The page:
Economic activity is rebounding in 2006, with year-on-year real GDP growth of 3.2 percent through September, after a slight contraction in 2005; output growth excluding the Kumtor gold mine (which suffered a serious accident) exceeded 6 percent, led by the construction and services sectors. From 2003 to 2005, per capita GDP in U.S. dollar terms rose by one-fourth and the poverty rate fell from 50 percent of the population to 44 percent.
Despite the 2005 rescheduling of the Kyrgyz Republic's debt by the Paris Club of official creditors, the country's external debt burden remains high. Debt relief under the enhanced Heavily Indebted Poor Countries (HIPC) Initiative is expected to alleviate that burden and create fiscal space in the coming years for scaling up poverty-reducing outlays, to assist in meeting the Millennium Development Goals. Social spending has already increased from 14 percent of GDP in 2003 to an estimated 15½ percent in 2006.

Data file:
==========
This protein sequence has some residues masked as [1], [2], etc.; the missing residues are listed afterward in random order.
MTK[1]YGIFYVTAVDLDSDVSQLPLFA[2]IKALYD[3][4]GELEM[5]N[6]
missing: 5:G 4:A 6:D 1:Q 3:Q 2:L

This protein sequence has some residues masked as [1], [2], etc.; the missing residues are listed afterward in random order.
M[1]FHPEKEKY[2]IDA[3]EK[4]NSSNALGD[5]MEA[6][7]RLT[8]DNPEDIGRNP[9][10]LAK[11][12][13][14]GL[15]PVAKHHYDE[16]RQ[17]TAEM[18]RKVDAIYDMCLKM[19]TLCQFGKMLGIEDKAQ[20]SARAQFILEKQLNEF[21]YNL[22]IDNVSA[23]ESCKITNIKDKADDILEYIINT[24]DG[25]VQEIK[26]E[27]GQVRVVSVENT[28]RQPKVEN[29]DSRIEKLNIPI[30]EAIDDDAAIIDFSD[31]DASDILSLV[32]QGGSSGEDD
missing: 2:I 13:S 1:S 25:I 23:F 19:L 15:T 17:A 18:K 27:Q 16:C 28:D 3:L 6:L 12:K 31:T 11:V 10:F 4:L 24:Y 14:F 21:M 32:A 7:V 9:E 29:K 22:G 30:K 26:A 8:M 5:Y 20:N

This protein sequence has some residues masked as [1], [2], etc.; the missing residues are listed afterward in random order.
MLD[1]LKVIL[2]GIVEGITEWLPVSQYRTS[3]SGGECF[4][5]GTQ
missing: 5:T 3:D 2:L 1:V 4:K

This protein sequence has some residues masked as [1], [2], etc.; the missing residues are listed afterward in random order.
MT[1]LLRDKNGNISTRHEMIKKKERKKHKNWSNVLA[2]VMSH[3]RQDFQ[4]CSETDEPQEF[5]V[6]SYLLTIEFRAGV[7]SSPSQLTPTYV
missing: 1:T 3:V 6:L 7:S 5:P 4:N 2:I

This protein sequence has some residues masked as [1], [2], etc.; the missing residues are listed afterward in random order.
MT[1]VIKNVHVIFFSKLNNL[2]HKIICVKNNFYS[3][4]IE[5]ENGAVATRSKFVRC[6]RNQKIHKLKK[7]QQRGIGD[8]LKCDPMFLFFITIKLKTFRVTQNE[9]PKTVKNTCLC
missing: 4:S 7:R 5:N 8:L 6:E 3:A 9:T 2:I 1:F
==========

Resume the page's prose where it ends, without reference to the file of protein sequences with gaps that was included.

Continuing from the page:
Inflation, which has remained in the 3-5 percent range in recent years, is projected to rise slightly to just under 6 percent during 2006. Remonetization has gathered pace in recent years, but the financial system remains relatively shallow by international standards. Comprehensive financial reforms are under way and are slated to gain momentum under the Fund-supported program. The Kyrgyz Republic continues to maintain a managed exchange rate float. Active unsterilized central bank intervention in the foreign exchange market since early 2006 in response to a surge in workers' remittances and short-term capital inflows has fanned monetary expansion, and the authorities will need to tighten monetary policy in the period ahead to keep inflation in check.
Executive Board Assessment